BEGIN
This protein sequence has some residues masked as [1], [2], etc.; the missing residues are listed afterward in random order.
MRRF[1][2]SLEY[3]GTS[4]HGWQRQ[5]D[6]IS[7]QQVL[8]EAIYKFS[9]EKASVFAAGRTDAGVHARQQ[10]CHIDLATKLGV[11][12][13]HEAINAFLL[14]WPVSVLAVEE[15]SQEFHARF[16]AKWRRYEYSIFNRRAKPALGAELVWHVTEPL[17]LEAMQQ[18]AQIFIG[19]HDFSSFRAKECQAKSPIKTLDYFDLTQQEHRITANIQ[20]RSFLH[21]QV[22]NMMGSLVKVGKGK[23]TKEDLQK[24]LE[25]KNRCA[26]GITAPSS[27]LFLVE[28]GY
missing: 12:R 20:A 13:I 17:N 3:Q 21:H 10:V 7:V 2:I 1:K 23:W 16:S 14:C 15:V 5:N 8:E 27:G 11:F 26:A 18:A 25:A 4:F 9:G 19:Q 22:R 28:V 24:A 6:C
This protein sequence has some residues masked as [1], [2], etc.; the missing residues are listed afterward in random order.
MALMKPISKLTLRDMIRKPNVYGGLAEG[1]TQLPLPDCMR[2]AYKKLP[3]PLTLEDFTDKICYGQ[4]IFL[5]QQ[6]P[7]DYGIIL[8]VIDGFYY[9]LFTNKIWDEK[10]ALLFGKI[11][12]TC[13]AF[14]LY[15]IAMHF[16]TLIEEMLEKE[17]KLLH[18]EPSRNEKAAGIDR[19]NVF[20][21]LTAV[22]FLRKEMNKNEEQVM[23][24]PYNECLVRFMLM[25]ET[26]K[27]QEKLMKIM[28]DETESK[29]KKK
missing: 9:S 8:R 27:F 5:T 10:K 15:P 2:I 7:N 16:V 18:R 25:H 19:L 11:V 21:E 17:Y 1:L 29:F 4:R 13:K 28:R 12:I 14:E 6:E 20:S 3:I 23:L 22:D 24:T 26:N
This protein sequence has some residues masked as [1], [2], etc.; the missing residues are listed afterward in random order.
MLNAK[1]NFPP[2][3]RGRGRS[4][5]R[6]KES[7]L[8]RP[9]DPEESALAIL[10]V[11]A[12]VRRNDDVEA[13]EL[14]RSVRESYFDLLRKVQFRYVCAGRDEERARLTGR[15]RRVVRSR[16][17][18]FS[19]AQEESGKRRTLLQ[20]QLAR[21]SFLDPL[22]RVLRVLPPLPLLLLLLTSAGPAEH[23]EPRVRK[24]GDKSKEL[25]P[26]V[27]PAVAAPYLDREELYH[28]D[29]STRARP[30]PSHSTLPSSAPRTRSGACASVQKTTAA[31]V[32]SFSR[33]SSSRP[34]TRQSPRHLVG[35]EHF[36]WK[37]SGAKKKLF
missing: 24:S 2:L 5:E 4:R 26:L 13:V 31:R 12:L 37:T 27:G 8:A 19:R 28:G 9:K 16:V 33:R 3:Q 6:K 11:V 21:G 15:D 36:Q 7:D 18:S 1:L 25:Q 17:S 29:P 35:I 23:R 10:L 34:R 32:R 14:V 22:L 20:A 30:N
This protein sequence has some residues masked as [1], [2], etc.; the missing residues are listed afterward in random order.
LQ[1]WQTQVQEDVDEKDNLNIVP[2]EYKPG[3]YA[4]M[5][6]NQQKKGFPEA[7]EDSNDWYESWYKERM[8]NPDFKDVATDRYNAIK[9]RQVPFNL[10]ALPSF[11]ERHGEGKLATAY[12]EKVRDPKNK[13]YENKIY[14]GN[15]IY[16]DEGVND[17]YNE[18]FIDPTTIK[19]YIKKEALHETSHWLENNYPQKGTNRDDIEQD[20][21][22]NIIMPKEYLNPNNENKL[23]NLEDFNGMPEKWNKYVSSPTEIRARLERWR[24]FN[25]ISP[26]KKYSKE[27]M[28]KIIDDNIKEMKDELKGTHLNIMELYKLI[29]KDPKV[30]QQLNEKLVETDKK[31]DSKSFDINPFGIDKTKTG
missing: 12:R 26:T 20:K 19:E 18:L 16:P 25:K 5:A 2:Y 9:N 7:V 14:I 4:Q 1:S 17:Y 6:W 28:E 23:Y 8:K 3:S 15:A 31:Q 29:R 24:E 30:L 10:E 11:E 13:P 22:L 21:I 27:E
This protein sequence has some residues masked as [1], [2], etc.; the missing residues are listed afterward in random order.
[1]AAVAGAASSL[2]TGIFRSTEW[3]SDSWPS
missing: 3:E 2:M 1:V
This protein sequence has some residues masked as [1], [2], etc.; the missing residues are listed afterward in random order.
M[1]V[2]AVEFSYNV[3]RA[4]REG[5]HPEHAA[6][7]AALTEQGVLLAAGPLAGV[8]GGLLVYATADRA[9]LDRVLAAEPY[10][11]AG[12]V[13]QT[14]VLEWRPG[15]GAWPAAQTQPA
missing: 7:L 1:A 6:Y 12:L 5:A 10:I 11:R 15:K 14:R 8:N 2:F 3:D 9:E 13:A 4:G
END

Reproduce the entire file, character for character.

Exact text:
This protein sequence has some residues masked as [1], [2], etc.; the missing residues are listed afterward in random order.
MRRF[1][2]SLEY[3]GTS[4]HGWQRQ[5]D[6]IS[7]QQVL[8]EAIYKFS[9]EKASVFAAGRTDAGVHARQQ[10]CHIDLATKLGV[11][12][13]HEAINAFLL[14]WPVSVLAVEE[15]SQEFHARF[16]AKWRRYEYSIFNRRAKPALGAELVWHVTEPL[17]LEAMQQ[18]AQIFIG[19]HDFSSFRAKECQAKSPIKTLDYFDLTQQEHRITANIQ[20]RSFLH[21]QV[22]NMMGSLVKVGKGK[23]TKEDLQK[24]LE[25]KNRCA[26]GITAPSS[27]LFLVE[28]GY
missing: 12:R 20:A 13:I 17:N 3:Q 21:H 10:V 7:V 2:I 1:K 23:W 16:S 14:C 15:V 5:N 8:E 27:G 11:F 26:A 18:A 25:A 4:F 9:G 19:Q 22:R 28:V 24:A 6:C
This protein sequence has some residues masked as [1], [2], etc.; the missing residues are listed afterward in random order.
MALMKPISKLTLRDMIRKPNVYGGLAEG[1]TQLPLPDCMR[2]AYKKLP[3]PLTLEDFTDKICYGQ[4]IFL[5]QQ[6]P[7]DYGIIL[8]VIDGFYY[9]LFTNKIWDEK[10]ALLFGKI[11][12]TC[13]AF[14]LY[15]IAMHF[16]TLIEEMLEKE[17]KLLH[18]EPSRNEKAAGIDR[19]NVF[20][21]LTAV[22]FLRKEMNKNEEQVM[23][24]PYNECLVRFMLM[25]ET[26]K[27]QEKLMKIM[28]DETESK[29]KKK
missing: 9:S 8:R 27:F 5:T 10:K 15:P 2:I 7:N 16:V 18:R 25:H 19:L 11:V 21:E 17:Y 1:L 29:F 4:R 13:K 28:R 12:I 14:E 6:E 20:S 3:I 23:L 22:D 24:T 26:N
This protein sequence has some residues masked as [1], [2], etc.; the missing residues are listed afterward in random order.
MLNAK[1]NFPP[2][3]RGRGRS[4][5]R[6]KES[7]L[8]RP[9]DPEESALAIL[10]V[11]A[12]VRRNDDVEA[13]EL[14]RSVRESYFDLLRKVQFRYVCAGRDEERARLTGR[15]RRVVRSR[16][17][18]FS[19]AQEESGKRRTLLQ[20]QLAR[21]SFLDPL[22]RVLRVLPPLPLLLLLLTSAGPAEH[23]EPRVRK[24]GDKSKEL[25]P[26]V[27]PAVAAPYLDREELYH[28]D[29]STRARP[30]PSHSTLPSSAPRTRSGACASVQKTTAA[31]V[32]SFSR[33]SSSRP[34]TRQSPRHLVG[35]EHF[36]WK[37]SGAKKKLF
missing: 24:S 2:L 5:E 4:R 26:L 13:V 31:R 12:L 37:T 27:G 8:A 19:R 28:G 9:K 16:V 33:R 3:Q 6:K 11:V 21:G 15:D 36:Q 7:D 18:S 1:L 25:Q 17:S 29:P 35:I 23:R 10:L 34:R 32:R 14:V 22:L 20:A 30:N
This protein sequence has some residues masked as [1], [2], etc.; the missing residues are listed afterward in random order.
LQ[1]WQTQVQEDVDEKDNLNIVP[2]EYKPG[3]YA[4]M[5][6]NQQKKGFPEA[7]EDSNDWYESWYKERM[8]NPDFKDVATDRYNAIK[9]RQVPFNL[10]ALPSF[11]ERHGEGKLATAY[12]EKVRDPKNK[13]YENKIY[14]GN[15]IY[16]DEGVND[17]YNE[18]FIDPTTIK[19]YIKKEALHETSHWLENNYPQKGTNRDDIEQD[20][21][22]NIIMPKEYLNPNNENKL[23]NLEDFNGMPEKWNKYVSSPTEIRARLERWR[24]FN[25]ISP[26]KKYSKE[27]M[28]KIIDDNIKEMKDELKGTHLNIMELYKLI[29]KDPKV[30]QQLNEKLVETDKK[31]DSKSFDINPFGIDKTKTG
missing: 12:R 26:T 20:K 19:E 18:L 16:P 25:K 5:A 2:Y 9:N 7:V 14:I 4:Q 1:S 17:Y 6:W 28:E 23:Y 8:K 3:S 15:A 31:Q 29:R 24:E 30:L 10:E 11:E 13:P 22:L 21:I 27:E
This protein sequence has some residues masked as [1], [2], etc.; the missing residues are listed afterward in random order.
[1]AAVAGAASSL[2]TGIFRSTEW[3]SDSWPS
missing: 3:E 2:M 1:V
This protein sequence has some residues masked as [1], [2], etc.; the missing residues are listed afterward in random order.
M[1]V[2]AVEFSYNV[3]RA[4]REG[5]HPEHAA[6][7]AALTEQGVLLAAGPLAGV[8]GGLLVYATADRA[9]LDRVLAAEPY[10][11]AG[12]V[13]QT[14]VLEWRPG[15]GAWPAAQTQPA
missing: 7:L 1:A 6:Y 12:L 5:A 10:I 11:R 15:K 14:R 8:N 2:F 3:D 9:E 13:A 4:G